The registrar of the Joint Admissions and Matriculation Board (JAMB), Professor Ishaq Oloyede, at a news conference in Abuja Saturday announced the release of the 2019 Unified Tertiary Matriculations Examination (UTME) results. He said about 1,792,719 candidates sat for the exams, 34,120 candidates had their results withheld for examination malpractice, and 15,145 withheld for further clarification.
According to Oloyede, 2,906 candidates scored over 300 as against 4,683 in 2018; and 57,579 candidates scored between 250 and 299 as against 64,120 in 2018.
Oloyede said 366,757 candidates also scored between 200 and 249, which is a significant improvement on the 2018 results.
Also, 361,718 candidates scored between 180 and 199 as against 325,152 in 2018, while 494,484 scored between 160 and 179 as against 455,898 last year.
410,844 candidates scored between 140 and 159 as against 346,825 recorded in 2018, while 99,463 scored between 100 and 139 as against 64,712 in 2018.
The registrar advised candidates to use the phone number used for registration and text “Results” to 55019 to get their results instantly.
Oloyede identified a lot of infractions from candidates and Computer-Based Centre (CBT) owners ranging from multiple registrations, manipulation of biometrics and deliberate destruction of power sources during the examination.
He stated: “No doubt, examination malpractice is a cankerworm that has eaten deeply not only into Nigeria but also the rest of the world, especially the developed countries such as the USA and U.K.
“In Nigeria too, examination malpractice is exacerbated by the insatiable greed and desperate antics of parents, who are hell-bent on inducting their innocent and not-so-innocent children into the world of sharp practices and corruption.
“Double registrations led to the cancellation of some results last year, but we realised that this year not only double registrations but also multiple registrations were recorded.
“Someone, for instance, registered as many as 23 times for just a single examination.
“On impersonation, in the 2019 UTME, we were able to identify a large number of impersonators, who have been writing UTME for candidates.
“Most of the tutorial masters specialise in recruiting such professional writers for the candidates.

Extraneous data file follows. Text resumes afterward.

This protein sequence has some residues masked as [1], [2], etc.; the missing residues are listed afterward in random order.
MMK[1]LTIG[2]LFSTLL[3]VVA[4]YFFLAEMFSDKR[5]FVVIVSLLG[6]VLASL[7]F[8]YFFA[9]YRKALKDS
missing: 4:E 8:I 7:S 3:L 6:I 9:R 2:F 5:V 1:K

“They do so by using the names directly or variants of the names or by multiple registrations.
“An example is Anambra State where two centres registered a large number of impersonating candidates. In such cases, the results of the candidates have been cancelled and the CBT centres delisted.
“We have also tracked the registration centres and the computers used. In cases where we were able to ascertain the culpability of the centres, we delisted them.”
According to the registrar, the fraudsters thought they could beat the system through “contributed fingers” where two or more persons would use their fingers to register for candidates.
“Two examples of this case are in the Aminu Saleh College of Education, Azare, where someone’s finger(s) was discovered in 42 person’s registration, and Bauchi State University, Gadau, where one
“Another example was in Borno State: in Nassara Computer Academy, Maiduguri, 233 candidates had one particular finger included in each of their biometric registration.
“We have made representative arrests and we must thank the inspector-general of police and the commandant-general of the NSCDC for their wonderful cooperation.
“The IG actually set up a Special Task Force of the Force Intelligence Bureau (FIB), which assisted tremendously in tracking the offenders.”
Oloyede noted that 116 centres had been delisted for various infractions, saying that 18 of the 116 centres were previously sanctioned by the governing board of JAMB.
He assured universities of the board’s commitment in sending biometrics and photo details of candidates to the universities for post-UTME.
A 15-year-old boy, Ekele Franklin from Abia State, emerged the overall best candidate in the 2019 UTME. Franklin, who made University of Lagos his first choice, scored 347 but may not be admitted because of his age. Going by admission requirements to Nigerian universities, a candidate must be 16 years and above.
Emmanuel Chidebube, a 16-year-old boy also from Abia State, came second with a score of 346, while Isaac Olamide, a 17-year-old from Osun State, came third with 345.
The plight of 15-year-old Franklin has set social media on fire with some Nigerians calling for the scrapping of such rule which they described as dated and serves no use in modern society. Some called for the immediate abolition of age restriction in admission.